So What The Hell Is The Washington Tribute Tax?

Posted on Sunday, October 16 at 12:11 by robertjb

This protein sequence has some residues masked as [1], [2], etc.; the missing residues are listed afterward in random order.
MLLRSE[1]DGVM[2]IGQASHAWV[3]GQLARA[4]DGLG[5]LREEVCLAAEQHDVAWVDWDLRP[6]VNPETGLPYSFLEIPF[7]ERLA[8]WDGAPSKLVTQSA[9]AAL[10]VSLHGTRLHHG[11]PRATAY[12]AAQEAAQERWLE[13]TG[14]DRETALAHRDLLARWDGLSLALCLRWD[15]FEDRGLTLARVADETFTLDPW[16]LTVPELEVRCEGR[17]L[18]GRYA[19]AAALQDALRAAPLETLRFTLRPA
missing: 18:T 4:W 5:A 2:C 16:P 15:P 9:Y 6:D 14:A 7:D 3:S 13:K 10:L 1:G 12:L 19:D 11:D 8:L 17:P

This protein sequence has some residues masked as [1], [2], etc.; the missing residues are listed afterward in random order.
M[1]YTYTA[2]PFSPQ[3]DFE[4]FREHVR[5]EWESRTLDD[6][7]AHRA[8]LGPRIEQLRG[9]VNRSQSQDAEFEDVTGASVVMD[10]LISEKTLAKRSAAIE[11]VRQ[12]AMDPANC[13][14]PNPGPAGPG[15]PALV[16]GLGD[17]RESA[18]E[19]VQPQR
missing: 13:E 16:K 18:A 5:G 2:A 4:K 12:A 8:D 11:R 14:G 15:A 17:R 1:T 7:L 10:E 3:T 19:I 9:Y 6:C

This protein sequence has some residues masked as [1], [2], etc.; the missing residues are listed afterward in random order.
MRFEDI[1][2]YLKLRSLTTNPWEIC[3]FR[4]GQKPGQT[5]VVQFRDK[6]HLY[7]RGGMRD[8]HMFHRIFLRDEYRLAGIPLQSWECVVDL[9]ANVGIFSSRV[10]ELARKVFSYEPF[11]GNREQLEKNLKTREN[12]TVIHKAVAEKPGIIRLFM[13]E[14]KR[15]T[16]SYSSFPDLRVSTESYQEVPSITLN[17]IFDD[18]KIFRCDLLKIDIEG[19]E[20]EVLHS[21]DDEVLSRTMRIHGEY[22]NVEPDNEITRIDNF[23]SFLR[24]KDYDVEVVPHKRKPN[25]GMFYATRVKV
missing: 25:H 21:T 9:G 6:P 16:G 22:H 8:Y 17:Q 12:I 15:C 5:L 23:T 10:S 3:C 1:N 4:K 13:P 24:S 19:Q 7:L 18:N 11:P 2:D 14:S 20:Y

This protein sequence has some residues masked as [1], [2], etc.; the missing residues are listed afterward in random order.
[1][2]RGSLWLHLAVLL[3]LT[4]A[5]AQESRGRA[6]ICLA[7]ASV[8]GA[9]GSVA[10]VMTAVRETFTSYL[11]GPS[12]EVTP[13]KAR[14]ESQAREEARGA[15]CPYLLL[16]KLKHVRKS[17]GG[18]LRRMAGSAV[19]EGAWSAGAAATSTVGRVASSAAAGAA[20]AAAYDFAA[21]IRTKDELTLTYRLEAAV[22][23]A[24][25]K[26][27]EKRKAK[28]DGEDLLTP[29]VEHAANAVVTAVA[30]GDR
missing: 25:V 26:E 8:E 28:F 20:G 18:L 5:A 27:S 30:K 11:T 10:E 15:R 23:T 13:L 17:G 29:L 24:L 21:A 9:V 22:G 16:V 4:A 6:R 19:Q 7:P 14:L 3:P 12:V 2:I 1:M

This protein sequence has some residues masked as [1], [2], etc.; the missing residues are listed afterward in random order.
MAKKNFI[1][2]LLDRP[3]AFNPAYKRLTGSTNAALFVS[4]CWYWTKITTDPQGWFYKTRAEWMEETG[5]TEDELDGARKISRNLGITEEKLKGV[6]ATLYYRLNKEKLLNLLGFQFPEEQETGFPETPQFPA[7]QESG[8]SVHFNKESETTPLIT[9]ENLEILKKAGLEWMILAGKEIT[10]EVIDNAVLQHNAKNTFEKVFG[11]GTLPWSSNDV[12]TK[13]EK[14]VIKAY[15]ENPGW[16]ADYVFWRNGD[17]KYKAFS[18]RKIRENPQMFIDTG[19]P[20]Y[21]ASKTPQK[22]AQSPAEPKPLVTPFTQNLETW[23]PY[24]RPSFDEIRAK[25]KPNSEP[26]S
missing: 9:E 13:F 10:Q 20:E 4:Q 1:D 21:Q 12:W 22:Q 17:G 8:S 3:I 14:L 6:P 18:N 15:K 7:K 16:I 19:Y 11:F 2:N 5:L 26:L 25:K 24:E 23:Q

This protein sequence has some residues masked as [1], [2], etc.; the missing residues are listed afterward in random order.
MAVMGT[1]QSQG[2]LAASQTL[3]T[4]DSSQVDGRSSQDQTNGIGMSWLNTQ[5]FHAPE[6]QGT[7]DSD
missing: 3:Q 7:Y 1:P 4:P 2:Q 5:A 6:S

“Tribute” is a concept that goes back to the time of imperial Rome. At that time Rome had conquered most of the known world and the conquered peoples under the empire were required to pay tribute to Rome. This might be paid in currency, grain, slaves, soldiers--according to the needs of the empire. Now tribute taxes are paid in more subtle and insidious ways. Canada, quite simply, is in a bit of a pickle. The current regime in Washington is demanding a very high tribute; Ottawa in turn is a little too willing to pay this excessive tax in all its manifestations. The Washington Tribute Tax, in other words, is a tax on Canadian sovereignty which ultimately must be defied. Auditing this tax is a proactive undertaking. We recognize that Canada and the US have a profound and mutually beneficial trading relationship that must be fostered. The two countries while having a huge disproportion in population and power share the same continent, cherish democratic values and the capitalist system. While in outward appearance we appear very similar we are very different, and recent polls show a strong divergence between Canadian and American values –for of course, countries are not just defined by commercial transactions; something too often forgotten. In the October 15th edition of The Globe and Mail, Thomas D’Aquino, President to the Canadian Council of Chief Executives (formerly the Business Council on National Issues) on the softwood lumber issue is quoted: It has raised serious concerns among business people in this country. The smart people know that linking a 2% problem to a 98% solution is pretty silly--and, frankly, juvenile. Even though Mr. D’Aquino is often quoted on issues of national importance, we must remind ourselves that he is no more than a paid lobbyist. His statement slanders the truth as this is much more than a “2% problem” as it goes to the very essence of NAFTA from a Canadian perspective. The original FTA was sold to Canadians on the basis that we had to have secure access to the US market- which we largely already had( prior to the signing of the FTA 86% of our trade with the US was already free trade.) Secondly, we had to overcome US protectionism which has never been achieved and we signed the agreement knowing full well US trade law would still prevail. Canadian negotiators urgently wanted a dispute settling mechanism which US slyly negotiators resisted. To obtain the dispute settling mechanism-the NAFTA tribunals- Canada gave major concessions. Now on the softwood lumber issue the ruling has been in Canada’s favour and the US is defying this ruling. In spite of Mr. D’Aquino's claim this is much more than a two per cent problem. It goes to the very essence of the NAFTA agreement-it is a deal breaker-and the really smart people know it. Unless the issue is dealt with aggressively and successfully it paves the way for further breaches of the agreement. It is an ominous precedent. Mr. D’ Aquino of all people should know that business is the orderly contractual practice of commerce- the purported foundation of the agreement - and a deal is a deal! In the same article he goes on to say: "Some of the language I have heard here in recent days suggests to me that some people would be better off placed in Hugo Chavez’s government than here." Mr. D’Aquino’s peevish comment is again off the mark. Chavez as the president of Venezuela has made it abundantly clear, and rightly so, to the US that he will not tolerate the subversion of his government or meddling in Venezuelan affairs; though he is quite willing to have a vigorous trading relationship with the US including oil exports. In other words Chavez refuses to pay the WTT-the Washington Tribute Tax--and Ottawa should draw a similar line in the sand. Ironically, while Washington claims to be a champion of global democracy it is showing a wanton disregard for the sovereignty of other nations. D’Aquino and his esteemed council define Canada as no more than a commercial transaction and it is much more than that. Theirs is a parochial view and it must be seen as such. They are too willing to pay a ruinous WTT in praise of the almighty dollar. [Proofreader's note: this article was edited for spelling and typos on October 17, 2005]

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